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You just received an email from compliance that says you are overdue updating 147 know-your-client (KYC) forms. It is one month before the RRSP deadline and you have several more clients to contact. You are below target, but if you close on all outstanding RRSPs for your clients, you might hit your target. Your priority is getting new money in the door, so if the KYC forms are not updated until after the RRSP deadline, big deal!

Advisors and portfolio managers (PMs) are entrepreneurs first and registrants second. That means building your business — both by adding new clients and adding assets from existing clients — is your number one priority, no matter what time of year. Compliance — especially updating those KYC forms — is never a priority.

But knowing your clients and updating KYC forms can be integrated into your business to help it grow. Here is how and why a new approach to knowing your clients can help build your business:

  1. Don’t you want to meet or exceed your clients’ expectations by investing their money suitably for them at all given times? You can only do that if you know your clients as they change from day to day, week to week and year to year. Everyone is changing all the time, even if it is only their age and health. However, many clients change their jobs, sometimes their vocations or their marital status — and those are just a few examples. Their financial security can change unexpectedly more often than we like to think about. Your clients will never be satisfied with you if you don’t take the time to know them and their changing circumstances.
  2. Don’t you have a natural interest in your clients’ lives and how they change? If you follow how they have changed, you will know how to meet their needs more effectively. How will you know if your clients had a successful year at work and have more disposable income to invest? Or how will you know if they had a tough year and you can earn their trust by helping them ensure they have the required liquidity to allow them to meet their changed obligations and sleep at night?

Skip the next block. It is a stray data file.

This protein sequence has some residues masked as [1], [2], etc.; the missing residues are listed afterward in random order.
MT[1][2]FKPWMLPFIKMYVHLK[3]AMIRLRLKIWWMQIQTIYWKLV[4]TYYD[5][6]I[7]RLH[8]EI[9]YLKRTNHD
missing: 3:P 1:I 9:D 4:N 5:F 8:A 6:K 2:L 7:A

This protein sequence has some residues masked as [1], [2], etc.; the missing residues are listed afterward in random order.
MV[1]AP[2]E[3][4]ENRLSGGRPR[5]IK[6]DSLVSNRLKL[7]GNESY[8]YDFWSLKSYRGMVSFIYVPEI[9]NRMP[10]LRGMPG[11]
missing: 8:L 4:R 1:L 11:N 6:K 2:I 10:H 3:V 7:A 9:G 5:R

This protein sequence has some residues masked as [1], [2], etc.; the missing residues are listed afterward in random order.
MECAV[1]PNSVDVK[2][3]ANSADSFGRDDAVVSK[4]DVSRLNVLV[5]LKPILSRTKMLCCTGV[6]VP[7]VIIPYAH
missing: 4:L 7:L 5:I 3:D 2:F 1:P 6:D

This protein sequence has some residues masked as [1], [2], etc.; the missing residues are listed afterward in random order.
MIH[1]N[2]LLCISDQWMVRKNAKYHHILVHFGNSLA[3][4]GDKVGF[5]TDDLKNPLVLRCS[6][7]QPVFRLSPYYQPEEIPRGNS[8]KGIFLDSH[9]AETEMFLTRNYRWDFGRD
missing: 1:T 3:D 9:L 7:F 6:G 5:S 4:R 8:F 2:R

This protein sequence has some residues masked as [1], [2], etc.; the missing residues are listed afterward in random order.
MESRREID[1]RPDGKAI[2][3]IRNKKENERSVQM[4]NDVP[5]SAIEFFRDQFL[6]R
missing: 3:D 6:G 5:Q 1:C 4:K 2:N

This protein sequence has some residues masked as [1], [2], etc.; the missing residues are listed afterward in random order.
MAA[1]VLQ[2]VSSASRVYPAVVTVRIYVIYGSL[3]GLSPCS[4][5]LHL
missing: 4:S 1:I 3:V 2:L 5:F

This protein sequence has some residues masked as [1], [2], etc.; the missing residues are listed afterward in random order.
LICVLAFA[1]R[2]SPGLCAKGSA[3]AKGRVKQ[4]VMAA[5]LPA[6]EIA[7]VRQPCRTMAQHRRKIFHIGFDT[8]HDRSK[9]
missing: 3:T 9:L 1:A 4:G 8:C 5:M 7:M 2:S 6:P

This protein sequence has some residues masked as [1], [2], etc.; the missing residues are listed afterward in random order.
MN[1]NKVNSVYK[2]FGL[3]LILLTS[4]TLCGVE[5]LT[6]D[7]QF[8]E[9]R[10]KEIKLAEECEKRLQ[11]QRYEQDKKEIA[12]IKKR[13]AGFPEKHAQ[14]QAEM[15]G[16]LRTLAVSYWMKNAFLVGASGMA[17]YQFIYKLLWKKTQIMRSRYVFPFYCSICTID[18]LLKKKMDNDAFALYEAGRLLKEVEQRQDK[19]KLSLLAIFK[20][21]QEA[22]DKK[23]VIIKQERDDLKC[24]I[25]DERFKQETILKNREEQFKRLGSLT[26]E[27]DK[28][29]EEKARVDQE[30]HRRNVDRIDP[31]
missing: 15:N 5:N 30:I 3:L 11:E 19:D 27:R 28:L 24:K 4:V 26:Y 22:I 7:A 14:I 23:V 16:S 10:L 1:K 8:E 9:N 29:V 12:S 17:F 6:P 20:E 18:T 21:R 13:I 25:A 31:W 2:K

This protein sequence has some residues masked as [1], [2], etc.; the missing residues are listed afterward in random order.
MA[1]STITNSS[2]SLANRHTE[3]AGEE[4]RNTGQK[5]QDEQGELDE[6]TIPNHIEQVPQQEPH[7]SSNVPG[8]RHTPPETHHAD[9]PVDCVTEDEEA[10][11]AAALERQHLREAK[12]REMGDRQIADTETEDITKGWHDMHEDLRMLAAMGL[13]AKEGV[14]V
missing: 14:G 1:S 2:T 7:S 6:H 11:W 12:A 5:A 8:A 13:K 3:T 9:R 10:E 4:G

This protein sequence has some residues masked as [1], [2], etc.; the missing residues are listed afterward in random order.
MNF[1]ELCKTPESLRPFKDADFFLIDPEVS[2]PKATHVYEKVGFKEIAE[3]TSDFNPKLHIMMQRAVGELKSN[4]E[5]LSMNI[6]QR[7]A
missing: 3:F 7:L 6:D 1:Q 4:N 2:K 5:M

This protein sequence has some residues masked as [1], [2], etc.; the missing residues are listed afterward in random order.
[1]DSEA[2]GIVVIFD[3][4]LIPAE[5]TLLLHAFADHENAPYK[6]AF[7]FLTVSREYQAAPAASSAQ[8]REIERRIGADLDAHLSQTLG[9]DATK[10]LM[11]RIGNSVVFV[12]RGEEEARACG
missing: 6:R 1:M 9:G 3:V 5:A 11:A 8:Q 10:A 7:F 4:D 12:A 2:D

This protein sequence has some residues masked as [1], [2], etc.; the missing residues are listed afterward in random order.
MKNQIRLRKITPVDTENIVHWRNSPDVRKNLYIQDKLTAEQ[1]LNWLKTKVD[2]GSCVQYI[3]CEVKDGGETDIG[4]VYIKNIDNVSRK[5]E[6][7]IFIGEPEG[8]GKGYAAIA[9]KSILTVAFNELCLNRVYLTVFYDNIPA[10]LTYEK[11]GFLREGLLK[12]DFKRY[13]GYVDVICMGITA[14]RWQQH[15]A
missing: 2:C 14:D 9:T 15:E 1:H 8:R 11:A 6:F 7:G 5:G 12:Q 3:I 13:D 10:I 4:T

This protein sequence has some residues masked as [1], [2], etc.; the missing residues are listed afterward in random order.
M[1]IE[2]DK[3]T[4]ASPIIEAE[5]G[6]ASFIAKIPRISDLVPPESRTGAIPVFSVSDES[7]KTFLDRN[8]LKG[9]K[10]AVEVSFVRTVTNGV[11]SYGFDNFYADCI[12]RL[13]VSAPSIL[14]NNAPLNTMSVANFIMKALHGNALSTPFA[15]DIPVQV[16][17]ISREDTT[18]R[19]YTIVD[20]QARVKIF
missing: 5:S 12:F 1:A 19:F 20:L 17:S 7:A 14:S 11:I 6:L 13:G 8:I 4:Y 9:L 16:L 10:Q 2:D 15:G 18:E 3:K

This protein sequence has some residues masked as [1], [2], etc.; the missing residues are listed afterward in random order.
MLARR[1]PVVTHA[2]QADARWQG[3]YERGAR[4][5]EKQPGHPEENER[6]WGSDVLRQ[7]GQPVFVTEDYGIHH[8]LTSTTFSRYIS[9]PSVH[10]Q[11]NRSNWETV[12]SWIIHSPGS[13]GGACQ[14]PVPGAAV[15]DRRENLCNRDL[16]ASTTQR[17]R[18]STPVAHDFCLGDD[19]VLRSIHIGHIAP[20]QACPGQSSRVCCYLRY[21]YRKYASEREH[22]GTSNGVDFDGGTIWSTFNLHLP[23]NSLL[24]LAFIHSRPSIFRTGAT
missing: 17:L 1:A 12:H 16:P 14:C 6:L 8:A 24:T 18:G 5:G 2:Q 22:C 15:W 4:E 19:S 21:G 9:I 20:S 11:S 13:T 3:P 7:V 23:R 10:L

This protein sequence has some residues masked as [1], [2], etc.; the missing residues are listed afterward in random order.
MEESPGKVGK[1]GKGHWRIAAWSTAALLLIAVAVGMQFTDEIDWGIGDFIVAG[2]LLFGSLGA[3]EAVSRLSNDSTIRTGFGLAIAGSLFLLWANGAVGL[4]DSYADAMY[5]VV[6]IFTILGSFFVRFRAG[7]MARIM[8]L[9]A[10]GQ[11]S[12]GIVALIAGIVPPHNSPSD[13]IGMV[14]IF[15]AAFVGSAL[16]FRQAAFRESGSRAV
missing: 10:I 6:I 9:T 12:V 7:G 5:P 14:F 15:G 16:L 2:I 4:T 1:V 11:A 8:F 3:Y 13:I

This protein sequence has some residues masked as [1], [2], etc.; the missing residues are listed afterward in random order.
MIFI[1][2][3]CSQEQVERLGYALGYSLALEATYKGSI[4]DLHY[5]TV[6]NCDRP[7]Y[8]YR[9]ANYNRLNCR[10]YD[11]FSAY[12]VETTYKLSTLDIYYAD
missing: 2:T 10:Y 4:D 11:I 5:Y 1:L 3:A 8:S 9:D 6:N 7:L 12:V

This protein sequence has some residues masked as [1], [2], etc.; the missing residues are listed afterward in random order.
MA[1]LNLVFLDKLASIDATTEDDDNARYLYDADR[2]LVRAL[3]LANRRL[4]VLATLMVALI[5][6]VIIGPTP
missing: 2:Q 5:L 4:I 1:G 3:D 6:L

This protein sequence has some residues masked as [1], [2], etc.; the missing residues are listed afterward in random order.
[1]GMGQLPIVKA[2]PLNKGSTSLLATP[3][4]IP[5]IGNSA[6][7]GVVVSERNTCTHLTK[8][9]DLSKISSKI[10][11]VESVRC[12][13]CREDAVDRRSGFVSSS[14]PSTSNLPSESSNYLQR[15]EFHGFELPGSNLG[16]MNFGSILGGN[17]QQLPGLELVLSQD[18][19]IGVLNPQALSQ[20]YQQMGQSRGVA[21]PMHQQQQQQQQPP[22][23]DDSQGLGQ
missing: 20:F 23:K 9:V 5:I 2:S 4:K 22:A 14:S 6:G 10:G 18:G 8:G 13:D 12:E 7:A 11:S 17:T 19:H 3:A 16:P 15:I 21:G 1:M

3. Knowing your clients is the basic requirement of any successful business person. The sales books I have read — both relating to financial services and other industries — confirm you can only meet your clients’ needs if you understand their values, concerns, hopes and dreams. If you understand how you can help your clients and seek to do so, you are bound to meet with greater success.
  4. As the average age of the population increases, a financial plan becomes even more important to ensure clients have enough money to support themselves for the rest of their lives. If you do not update their personal information you will not know what needs to be adjusted in their financial plan and you risk missing the mark.
  5. As a litigator, I know that clients sue when they are surprised. Knowing your clients, updating their plans and changing their spending habits might help you avoid lawsuits. I have defended lawsuits commenced by older clients who are surprised when they learn that their spending habits might lead to them running out of money and they blame their advisor/planner for not directing them in advance to stop spending. They may say that you were their “financial planner” and should have alerted them that the decisions they made or the circumstances that changed would impact their future.
  6. Continuing in this industry depends on you keeping your licence — without it, you are not permitted to advise clients. If you do not make compliance an important part of your business you will be caught off guard, like most of my clients. When they retain me to defend them for an infraction, they often say, “I have your books. I will read them now.”
  7. Information about every advisor/PM and dealer/firm is readily available on the web, so if there was an infraction, it will be public. Your unblemished competitors, vying for the same clients, can point out the trouble you have had with your regulators, particularly as it pertains to investing unsuitably for clients. If the web describes your failure to update KYC forms in the context of clients losing money in high-risk, unsuitable investments, that will tip the scale in favour of the competition, don’t you think?

Until now, there may have been internal firm policies setting deadlines by which you had to update your clients’ KYC forms. However, instead of the regulators leaving it to the dealers/firms or advisors, there is a change within the client-focused reforms that sets new requirements for KYC updates: every 12 months for PMs, every 36 months for advisors, and within 12 months of making a trade or recommending one to a client for exempt market dealers (see National Instrument 31-103 and Companion Policy 31-103CP s. 13.2(4.1)).

If you wait until compliance taps you on the shoulder, you may find yourself behind the eight ball. Instead of letting that happen, change your approach and meet with clients regularly to update their information. It is the only way to keep your licence and reputation intact, but it is also the best way to grow your business.